Thousands Pay Respects At NH Police Chief’s Memorial Service
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HAMPTON, N.H. (AP) — A New Hampshire police chief killed in the line of duty was remembered Thursday as a hero who put fellow officers’ lives first, a devoted family man and a dear friend.
Thousands of people gathered to attend a memorial service in Hampton for Greenland Police Chief Michael Maloney, who was days away from retirement when he was fatally shot last Thursday.
Maloney was with a special team of drug task force officers trying to serve a search warrant at a home; four of the officers were injured in the gunfire and he was shot in the head. The injured officers are out of the hospital and attended the service, where they too, were honored. Words of thanks also went out to Police Officer Daniel Doherty, who is recovering from multiple gunshot wounds suffered in a separate incident last month as he ran after a man in a Manchester neighborhood.
Among the speakers at the Winnacunnet High School athletic field where Maloney once played football was U.S. Attorney General Eric Holder. He said when the drug task force team was preparing to confront “a dangerous criminal with a history of violence,” Maloney chose not only to be involved, but lead the dangerous operation.
WBZ-TV’s Karen Anderson reports
“But even when his comrades were wounded, Chief Maloney did not fall back,” Holder said. “He stood his ground and stayed with his team — working to help the others to safety.”
The man inside the house, Cullen Mutrie, killed himself and his girlfriend, Brittany Tibbetts. Court records show that police believed both Mutrie and Tibbetts were involved in selling more than 500 prescription pills every few days from his home.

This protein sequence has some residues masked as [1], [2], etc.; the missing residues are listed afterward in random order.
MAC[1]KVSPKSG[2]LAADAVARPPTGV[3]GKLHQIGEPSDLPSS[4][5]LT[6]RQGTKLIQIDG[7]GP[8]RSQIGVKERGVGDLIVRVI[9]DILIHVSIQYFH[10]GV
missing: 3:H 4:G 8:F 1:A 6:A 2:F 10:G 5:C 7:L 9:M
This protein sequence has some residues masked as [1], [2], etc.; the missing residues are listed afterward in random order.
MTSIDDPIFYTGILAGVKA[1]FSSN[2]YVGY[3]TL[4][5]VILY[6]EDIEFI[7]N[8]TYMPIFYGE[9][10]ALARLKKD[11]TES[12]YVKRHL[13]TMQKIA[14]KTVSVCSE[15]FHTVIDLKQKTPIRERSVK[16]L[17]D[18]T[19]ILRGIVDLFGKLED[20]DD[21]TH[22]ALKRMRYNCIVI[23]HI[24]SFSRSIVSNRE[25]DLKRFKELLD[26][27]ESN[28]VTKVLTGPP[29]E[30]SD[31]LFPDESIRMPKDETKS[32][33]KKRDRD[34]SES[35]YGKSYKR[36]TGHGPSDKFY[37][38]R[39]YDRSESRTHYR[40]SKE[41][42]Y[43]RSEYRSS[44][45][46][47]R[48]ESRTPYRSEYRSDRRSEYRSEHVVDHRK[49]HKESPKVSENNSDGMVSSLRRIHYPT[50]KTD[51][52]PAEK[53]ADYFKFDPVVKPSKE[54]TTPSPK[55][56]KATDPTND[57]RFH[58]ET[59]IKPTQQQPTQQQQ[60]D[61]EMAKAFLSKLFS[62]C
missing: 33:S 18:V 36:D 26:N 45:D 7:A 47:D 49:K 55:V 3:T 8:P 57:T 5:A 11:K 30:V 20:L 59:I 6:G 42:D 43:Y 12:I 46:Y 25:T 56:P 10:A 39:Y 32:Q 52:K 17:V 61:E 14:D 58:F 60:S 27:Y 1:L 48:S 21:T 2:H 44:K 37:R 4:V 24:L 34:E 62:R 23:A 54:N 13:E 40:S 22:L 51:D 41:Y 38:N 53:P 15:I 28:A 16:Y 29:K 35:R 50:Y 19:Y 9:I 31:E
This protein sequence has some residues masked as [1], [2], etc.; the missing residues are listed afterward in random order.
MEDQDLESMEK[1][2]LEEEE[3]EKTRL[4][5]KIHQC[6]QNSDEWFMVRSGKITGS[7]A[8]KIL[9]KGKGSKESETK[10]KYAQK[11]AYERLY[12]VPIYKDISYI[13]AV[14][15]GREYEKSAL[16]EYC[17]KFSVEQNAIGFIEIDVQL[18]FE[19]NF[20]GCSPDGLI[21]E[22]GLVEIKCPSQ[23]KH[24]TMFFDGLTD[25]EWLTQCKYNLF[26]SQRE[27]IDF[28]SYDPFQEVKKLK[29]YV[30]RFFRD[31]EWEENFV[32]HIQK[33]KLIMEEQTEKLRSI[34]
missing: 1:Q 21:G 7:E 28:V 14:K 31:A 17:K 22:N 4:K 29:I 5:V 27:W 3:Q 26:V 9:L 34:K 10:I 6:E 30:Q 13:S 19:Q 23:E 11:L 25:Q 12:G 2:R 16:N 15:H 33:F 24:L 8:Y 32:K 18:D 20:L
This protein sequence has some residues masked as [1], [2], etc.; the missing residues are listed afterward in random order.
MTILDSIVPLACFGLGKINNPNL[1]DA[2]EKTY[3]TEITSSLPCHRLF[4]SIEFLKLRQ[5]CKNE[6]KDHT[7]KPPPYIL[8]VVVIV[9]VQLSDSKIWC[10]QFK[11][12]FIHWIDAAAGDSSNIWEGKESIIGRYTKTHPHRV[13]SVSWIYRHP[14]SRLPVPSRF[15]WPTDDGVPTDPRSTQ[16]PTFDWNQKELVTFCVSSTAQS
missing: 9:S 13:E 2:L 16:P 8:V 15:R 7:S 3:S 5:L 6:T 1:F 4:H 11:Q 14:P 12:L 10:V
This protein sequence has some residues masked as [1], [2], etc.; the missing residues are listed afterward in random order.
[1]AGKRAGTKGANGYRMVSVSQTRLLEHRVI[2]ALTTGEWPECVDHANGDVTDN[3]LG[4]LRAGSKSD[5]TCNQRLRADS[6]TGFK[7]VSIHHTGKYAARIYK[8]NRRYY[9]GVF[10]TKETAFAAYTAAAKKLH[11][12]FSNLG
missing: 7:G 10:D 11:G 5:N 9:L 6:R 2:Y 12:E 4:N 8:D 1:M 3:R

New Hampshire Attorney General Michael Delaney called Maloney a friend a trusted colleague and a role model. “Through his bravery and swift action, he has humbled us, inspired us, and shown us what it means to fulfill a law enforcement oath to serve and protect,” he said.
Most the speakers brought up Maloney’s love for his family and community. Photos shown of Maloney in the past week included one of him holding his newborn grandson and namesake, Michael Jacob — or M.J.
U.S. Sen. Kelly Ayotte said as a mother, that photo caught her attention more than anything else. She said people will tell M.J. when he grows up that his grandfather was a great human being who loved his family and a loyal friend who cared about his community and had compassion for the people he served.
Fellow law enforcement officers and a retired judge remembered Maloney as a commander who wasn’t afraid to speak his mind, but also had the confidence to remain in the background and allow others he worked with to do their jobs. They also talked about his love for the New England Patriots and fishing.
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Retired Judge Francis Fraiser of Hampton District Court recalled the years when Maloney was police chief there before going to Greenland. He said for many years, Maloney directed traffic in front of his home during an annual fair, and the two would greet each other as Fraiser headed off to cut watermelon. It was an annual ritual. He described those moments as a “Rockwell-type scene” that represents the flavor of New Hampshire. “It is a slice of Americana and I will miss it greatly,” he said.
Tim Maloney, Maloney’s younger brother, said one of his favorite things to do was spend time with his brother in his police cruiser. He recalled how his big brother prepared a pre-ride checklist, telling him he couldn’t touch the lights, turn on the siren or get a badge.
“I think he would be deeply touched by the show of support and love from all you,” Tim Maloney said.
Copyright 2012 The Associated Press.